It was a big week for the “Swift Family Robinson” with Travis scoring two tries for Penrith in Monday Night Football and twin brother Reece posting an 80-metre scorcher from dummy-half four days later.

“I just saw a bit of open space and thought I’d take it,” Robinson said. “We try to bring a bit of excitement down here and try to give it to them from the start. “

Winger Sandor Earl said: “There were times down there when they got some rubbish tries and we were able to turn it around and lift ourselves again. That’s the sort of stuff that sets us up for hopefully a good season.”

It was a miraculous win in Campese’s first start this year but he said: “I can do I lot better than that, that’s probably the worst performance I’ve ever put in.

“I owe the boys a few beers after that.

“We always get up against the good teams. We have to be like that consistently and we haven’t been too good away from home.

“Beating Melbourne in Melbourne after 15 straight, mate – we can beat anyone on our day.”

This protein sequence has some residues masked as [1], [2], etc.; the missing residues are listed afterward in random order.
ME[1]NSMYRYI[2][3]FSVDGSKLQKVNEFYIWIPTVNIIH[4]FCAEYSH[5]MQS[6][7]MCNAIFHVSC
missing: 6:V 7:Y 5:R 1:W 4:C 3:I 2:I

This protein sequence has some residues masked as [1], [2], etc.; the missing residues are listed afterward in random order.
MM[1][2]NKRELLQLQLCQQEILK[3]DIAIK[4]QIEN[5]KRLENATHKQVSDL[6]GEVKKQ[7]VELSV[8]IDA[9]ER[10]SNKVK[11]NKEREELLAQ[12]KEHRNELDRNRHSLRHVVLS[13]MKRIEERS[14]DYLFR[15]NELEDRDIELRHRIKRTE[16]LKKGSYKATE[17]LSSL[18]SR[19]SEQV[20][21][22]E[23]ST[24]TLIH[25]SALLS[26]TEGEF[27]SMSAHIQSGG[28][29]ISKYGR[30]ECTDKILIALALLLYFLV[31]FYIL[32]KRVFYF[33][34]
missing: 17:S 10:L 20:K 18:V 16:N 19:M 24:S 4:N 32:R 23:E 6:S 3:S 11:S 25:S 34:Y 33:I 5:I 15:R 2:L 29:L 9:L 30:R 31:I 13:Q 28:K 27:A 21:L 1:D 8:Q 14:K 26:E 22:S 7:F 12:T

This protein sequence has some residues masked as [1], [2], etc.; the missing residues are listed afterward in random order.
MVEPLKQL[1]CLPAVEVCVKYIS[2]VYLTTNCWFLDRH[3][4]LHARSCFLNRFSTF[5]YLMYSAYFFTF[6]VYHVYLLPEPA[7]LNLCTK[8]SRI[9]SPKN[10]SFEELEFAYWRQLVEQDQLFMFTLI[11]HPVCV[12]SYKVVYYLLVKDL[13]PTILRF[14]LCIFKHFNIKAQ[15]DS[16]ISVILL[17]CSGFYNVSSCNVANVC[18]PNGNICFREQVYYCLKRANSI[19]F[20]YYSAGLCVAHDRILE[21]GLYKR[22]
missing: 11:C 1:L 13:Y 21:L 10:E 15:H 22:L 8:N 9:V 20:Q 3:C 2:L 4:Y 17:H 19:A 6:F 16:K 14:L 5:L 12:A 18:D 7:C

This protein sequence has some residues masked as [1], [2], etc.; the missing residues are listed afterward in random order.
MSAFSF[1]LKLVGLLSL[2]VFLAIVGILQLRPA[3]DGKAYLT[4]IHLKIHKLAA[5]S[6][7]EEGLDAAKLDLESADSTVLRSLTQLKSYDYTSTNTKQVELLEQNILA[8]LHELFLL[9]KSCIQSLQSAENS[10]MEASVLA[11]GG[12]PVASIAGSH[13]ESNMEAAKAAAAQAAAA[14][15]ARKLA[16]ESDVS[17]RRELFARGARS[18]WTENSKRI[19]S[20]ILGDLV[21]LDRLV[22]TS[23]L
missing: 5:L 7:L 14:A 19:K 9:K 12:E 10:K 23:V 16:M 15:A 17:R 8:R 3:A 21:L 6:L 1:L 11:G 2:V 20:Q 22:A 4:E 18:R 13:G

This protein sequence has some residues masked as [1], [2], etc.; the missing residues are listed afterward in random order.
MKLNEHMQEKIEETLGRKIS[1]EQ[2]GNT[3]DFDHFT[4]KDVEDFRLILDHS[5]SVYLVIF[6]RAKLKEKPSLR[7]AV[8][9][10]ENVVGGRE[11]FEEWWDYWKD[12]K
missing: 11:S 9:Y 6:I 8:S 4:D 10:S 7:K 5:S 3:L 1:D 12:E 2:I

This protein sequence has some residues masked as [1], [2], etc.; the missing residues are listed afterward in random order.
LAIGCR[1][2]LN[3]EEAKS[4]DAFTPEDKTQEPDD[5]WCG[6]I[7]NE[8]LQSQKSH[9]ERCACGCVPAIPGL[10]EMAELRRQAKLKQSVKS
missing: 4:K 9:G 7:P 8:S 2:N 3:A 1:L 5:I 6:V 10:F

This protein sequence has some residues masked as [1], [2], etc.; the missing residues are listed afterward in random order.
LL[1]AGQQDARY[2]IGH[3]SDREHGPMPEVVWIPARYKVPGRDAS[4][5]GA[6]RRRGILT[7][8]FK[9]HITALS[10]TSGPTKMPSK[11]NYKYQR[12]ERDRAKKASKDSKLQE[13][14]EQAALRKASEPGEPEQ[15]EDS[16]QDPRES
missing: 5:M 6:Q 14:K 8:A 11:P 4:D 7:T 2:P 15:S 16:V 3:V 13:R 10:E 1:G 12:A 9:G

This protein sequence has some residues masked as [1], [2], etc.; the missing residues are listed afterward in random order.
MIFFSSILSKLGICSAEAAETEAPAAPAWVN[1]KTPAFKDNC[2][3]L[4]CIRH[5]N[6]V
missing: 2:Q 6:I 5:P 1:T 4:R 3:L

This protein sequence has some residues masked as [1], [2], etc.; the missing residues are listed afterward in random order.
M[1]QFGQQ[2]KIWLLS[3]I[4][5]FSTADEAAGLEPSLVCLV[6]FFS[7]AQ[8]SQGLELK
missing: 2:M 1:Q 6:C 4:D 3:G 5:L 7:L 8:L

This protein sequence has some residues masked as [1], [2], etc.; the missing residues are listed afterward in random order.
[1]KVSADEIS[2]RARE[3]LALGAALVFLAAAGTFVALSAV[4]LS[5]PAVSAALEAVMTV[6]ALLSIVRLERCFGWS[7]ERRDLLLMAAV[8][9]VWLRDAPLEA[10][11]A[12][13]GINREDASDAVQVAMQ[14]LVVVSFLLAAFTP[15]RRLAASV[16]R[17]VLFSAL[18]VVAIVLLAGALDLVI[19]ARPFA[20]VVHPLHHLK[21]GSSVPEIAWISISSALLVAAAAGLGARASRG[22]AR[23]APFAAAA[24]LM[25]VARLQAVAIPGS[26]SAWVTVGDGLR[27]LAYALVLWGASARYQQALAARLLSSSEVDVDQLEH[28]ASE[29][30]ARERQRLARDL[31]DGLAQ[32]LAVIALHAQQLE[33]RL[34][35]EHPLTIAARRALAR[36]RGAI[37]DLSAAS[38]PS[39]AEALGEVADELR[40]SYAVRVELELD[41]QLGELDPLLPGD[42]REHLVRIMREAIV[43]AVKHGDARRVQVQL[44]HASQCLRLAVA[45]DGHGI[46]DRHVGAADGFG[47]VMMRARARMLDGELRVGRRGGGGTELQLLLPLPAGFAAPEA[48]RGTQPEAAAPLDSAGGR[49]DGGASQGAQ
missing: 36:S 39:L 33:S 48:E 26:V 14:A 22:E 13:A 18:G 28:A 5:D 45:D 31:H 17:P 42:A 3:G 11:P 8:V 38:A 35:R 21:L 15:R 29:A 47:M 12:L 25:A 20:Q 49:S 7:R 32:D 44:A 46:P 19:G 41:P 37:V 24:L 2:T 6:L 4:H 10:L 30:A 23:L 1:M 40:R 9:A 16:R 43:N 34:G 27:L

THE WRAP: Representative Round

THERE may not have been many of them there, but according to Country centre Jack Wighton someone in the crowd at Coffs Harbour yesterday will have a dream crushed if City-Country is called off.
Wighton’s passionate defence of the fixture has been backed up today by a plaintive CRL media release calling for calm over the smallest crowd in the 102-year history of City-Country games.
“It was only four years ago this game was back in Orange and I was sitting in the crowd watching,” Wighton told NRL.com
“Thinking how much it meant to me … all the country towns, they come from miles to watch it. I don’t think it’s in doubt at all. We all had a lot of passion for it and it should stay.
“It’s chasing a dream.”
CRL general manager Terry Quinn said a temporary grandstand at BCE Stadium created an expense that was passed on to spectators.